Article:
NASE Monthly E-Newsletter for Small Business Owners | Self Informed February-2013


Your monthly source for the latest news for your micro-business. From operations and marketing to legislative updates from Capitol Hill, SelfInformed has it all!

Starting Over

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How 3 NASE Members brought back their businesses from the brink of failure

By Alexandra Walsh

Career setbacks and restarts can be particularly challenging for the self-employed.

Rather than just focusing on updating one’s resume and strategizing on whom to send it to, the self-employed often have to reinvent their brand, find a new way of doing business and uncover a fresh customer base. This can be a gut-wrenching process requiring a lot of introspection, faith, courage, and above all, confidence.

Determined to Survive

With the end of her 32-year marriage recently behind her, NASE Member Pam McDuffee looked around her jewelry store that had already expanded multiple times and knew she wanted something better. “I wanted something substantial that I could pass on to my children,” recalls McDuffee.

Her tax adviser told her to think about buying instead of renting. That literally led her a mile down the road from the strip mall where her business had been located for nearly  25 years to a new site in Harrah, Okla., where she would construct a freestanding building to house her business.

Even though she had run a successful business for decades, McDuffee says as a single woman, it was very challenging getting financing to build the store. “I built this business myself, never asked for a loan and had perfect credit, but the only way I could get financing was to put my house up as collateral.” She adds, “That was very hard. I was in my 60s and now had a loan on my house that had previously been paid off.” But McDuffee had a long-established business and viewed this as a painful step on the way to bigger and better things.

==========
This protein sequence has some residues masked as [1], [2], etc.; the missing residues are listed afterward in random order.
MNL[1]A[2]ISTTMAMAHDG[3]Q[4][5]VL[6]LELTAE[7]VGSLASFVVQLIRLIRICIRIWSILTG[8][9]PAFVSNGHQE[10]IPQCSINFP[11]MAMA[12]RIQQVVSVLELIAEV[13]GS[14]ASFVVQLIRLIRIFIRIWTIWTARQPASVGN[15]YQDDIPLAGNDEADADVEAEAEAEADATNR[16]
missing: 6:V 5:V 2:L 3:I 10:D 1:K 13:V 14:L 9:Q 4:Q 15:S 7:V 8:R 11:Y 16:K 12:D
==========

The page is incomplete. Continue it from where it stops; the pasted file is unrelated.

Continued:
Just months after moving into her new store, disaster stuck twice. First, the local General Motors plant, where many of her customers worked, closed. And then the line of merchandise McDuffee carried, and upon which her customer base was built, closed her account.

McDuffee spent a lot of time thinking, trying to find something that would get her customers back. She thought, “I’m in this deep, I can’t give up and I was brought up to
believe that when you start something, you finish it.”

She added that when she thought about dumping the business and getting a “real” job, she felt a strong obligation to her customers, as hers was the only jewelry retail and repair store for 25 miles. “I had multiple generations of loyal customers that felt like family, so I felt I owed it to them to stick it out and stay, and that’s one reason I’ve kept on.”

McDuffee says that the last 10 years have been a very emotional ride. She does share her worries somewhat with her longtime employees and gets their feedback, but for the most part, she coped during this difficult time by doing what she had been raised to do—deal with the problem.

“I’m a survivor; it’s just who I am and how I was raised. I started working when I was 15 and my mother instilled in us that you work for what you want because it won’t be
handed to you,” says McDuffee.

“I put on my happy face at work all day and then I go home and make quilts—that’s my release.” She says she looks at her quilts and can associate them with the difficult times with her business.

McDuffee did eventually find a replacement line of merchandise, but as it was totally different from what she sold before, she still lost customers at first and now has a completely different customer base.